Reducing Swim Resistance: The First Path to Swimming Fast
There are six paths to swimming fast. The first path and the most important is reducing resistance in the water. This article will give you three techniques on ways that you can reduce your drag in the water.
Now, I'm not talking about shaving the hair on your body. That's a very very small reduction of drag.
The reason that you want to reduce the drag on your body is that the faster you go, the more resistance you create. And the resistance increases four times as you double your speed. So you better get your body streamlined in the water.
The way that we have to reduce the water's resistance is to shape our body. How we position our body in the water is the best way to do it. There are others.
Besides shaving we could...
- Go to a medievel torture rack and stretch us out
- Find some spray that reduces surface tension on our skin
- Have an operation to shape our heads like a torpedo.
Those aren't really very practical. Neither is buying a $500 technical suit either. The best way is to adjust the shape of your body. Here's how to do it...
Swim Tip #1 to Reduce Resistance
The first way is to adjust your head position. Most of us swim by looking forward. This does a few bad things to our shape in the water.
First, it lowers your legs and hips. This creates a ton of resistance going forward in the water. Instead of being parallel to the direction you want to go, you are now closer to to perpendicular.
Try this next time you're driving. Put your hand out the window of the car. Put your hand parallel with the ground and feel how your hand cuts through the air.
Now, turn your hand so your thumb is up and your hair is perpendicular to the ground. Can you feel the air hit your palm and try to rip your arm backward like a big bear?
That's what happens when you lift your head up.
Also, the top of your head is more streamlined than your face. By lifting your head and looking forward, the flat part of your face cuts through the water.
When you keep your head down, looking towards the bottom of the pool, the round top part of your head cuts through the water like a torpedo (see, you don't need an expensive, weird operation).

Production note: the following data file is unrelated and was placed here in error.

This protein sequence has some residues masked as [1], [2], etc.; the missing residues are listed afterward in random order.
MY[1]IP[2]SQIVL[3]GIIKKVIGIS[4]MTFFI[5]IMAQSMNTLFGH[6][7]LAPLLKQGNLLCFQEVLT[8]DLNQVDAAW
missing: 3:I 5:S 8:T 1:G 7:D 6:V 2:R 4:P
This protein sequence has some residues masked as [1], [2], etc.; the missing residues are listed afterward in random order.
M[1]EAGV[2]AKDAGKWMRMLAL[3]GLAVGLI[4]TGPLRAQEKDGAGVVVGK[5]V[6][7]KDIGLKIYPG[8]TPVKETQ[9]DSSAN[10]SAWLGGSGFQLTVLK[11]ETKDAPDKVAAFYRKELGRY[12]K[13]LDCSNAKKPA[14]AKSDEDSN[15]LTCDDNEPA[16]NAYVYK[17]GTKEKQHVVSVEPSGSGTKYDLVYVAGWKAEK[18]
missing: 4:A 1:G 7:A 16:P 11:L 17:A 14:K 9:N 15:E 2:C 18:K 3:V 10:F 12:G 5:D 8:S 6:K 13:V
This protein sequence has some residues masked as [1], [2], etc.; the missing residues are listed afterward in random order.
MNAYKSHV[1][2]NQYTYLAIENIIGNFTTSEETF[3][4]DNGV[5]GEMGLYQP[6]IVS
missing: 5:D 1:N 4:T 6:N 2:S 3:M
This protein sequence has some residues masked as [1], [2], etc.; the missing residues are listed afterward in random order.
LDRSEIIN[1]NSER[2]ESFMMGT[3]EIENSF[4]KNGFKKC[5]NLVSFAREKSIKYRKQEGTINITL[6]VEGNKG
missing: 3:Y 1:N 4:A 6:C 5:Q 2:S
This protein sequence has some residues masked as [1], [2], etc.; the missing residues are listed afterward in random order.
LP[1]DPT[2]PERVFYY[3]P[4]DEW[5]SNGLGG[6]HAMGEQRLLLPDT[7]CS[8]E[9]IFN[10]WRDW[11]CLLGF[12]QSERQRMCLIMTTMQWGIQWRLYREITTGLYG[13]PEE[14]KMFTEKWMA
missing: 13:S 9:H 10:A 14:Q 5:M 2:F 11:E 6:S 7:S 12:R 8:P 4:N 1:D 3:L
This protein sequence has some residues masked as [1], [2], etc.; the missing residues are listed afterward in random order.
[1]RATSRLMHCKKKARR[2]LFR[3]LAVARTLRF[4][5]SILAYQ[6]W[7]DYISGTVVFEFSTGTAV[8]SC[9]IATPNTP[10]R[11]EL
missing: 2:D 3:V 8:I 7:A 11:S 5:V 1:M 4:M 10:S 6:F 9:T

There's one added benefit for swimmers that is rarely mentioned. Looking forward when you swim causes you to extend your neck which causes head, neck and back pain. For you high school swimmers this isn't such a big deal but for master swimmers it is. Many start swimming because it's one exercise which is supposed to be easy on your body. But looking forward can create worse conditions for your neck and back.
Bottom line: Look at the bottom of the pool to swim fast.
Swim Tip #2 to Swim Fast
The second technique is lengthen the body. We do this by leaving an arm extended in front of the body. This does a couple of good things for reducing swim resistance:
- All things being equal, a longer body is faster than a shorter body. An 18 foot kayak is going to be faster than a 12 foot kayak. The extended arm has the effect of making your body longer, if even for only a second or two.
- The extended arm and hand cuts through the water like a knife. The other option is to have the forearm and triceps hit the water first. Try the car experiment again. This time, point your hand to where you're going. Feel the hand cut through the air like a jet. Now, lower your arm and point your arm to the bottom of the street. Don't go too fast because this time, it really might rip your arm off.
When you finish your pull with one arm, leave the opposite arm extended out in front of your shoulder for a bit. I teach that the lead arm stays out until the recovery arm comes past your head. This allows you to get the maximum benefit of the longer body.
Swim Tip #3 to Swim Fast
The third tip is similar to the second and it has to do with the lead arm. The arm needs to form a straight line with the side of the body. Swimmers tend to put the arm in front of the face, instead of the shoulder.
This does two things bad. First, instead of having the tip of the fingers cut the water first, it has the forearm cut the water. No need to do the car test (feel free if you want) but trust me. It creates a lot of drag and resistance.
The second negative is it tends to throw the body out of alignment. Instead of having the body be nice and streamlined it becomes wiggly and squiggly. This causes a ton of other problems with swimming fast as well. Instead, the lead arm should form a straight line along the side of body and shoulder. T
Try this; Place yourself against a wall opposite a mirror. Place your arm and side of your body against the wall. Notice how you have a straight line from toes to the finger tips. Now, move your arm away from the wall and place it above your head. You have to bend your elbow and you'll probably shift so that your body bends.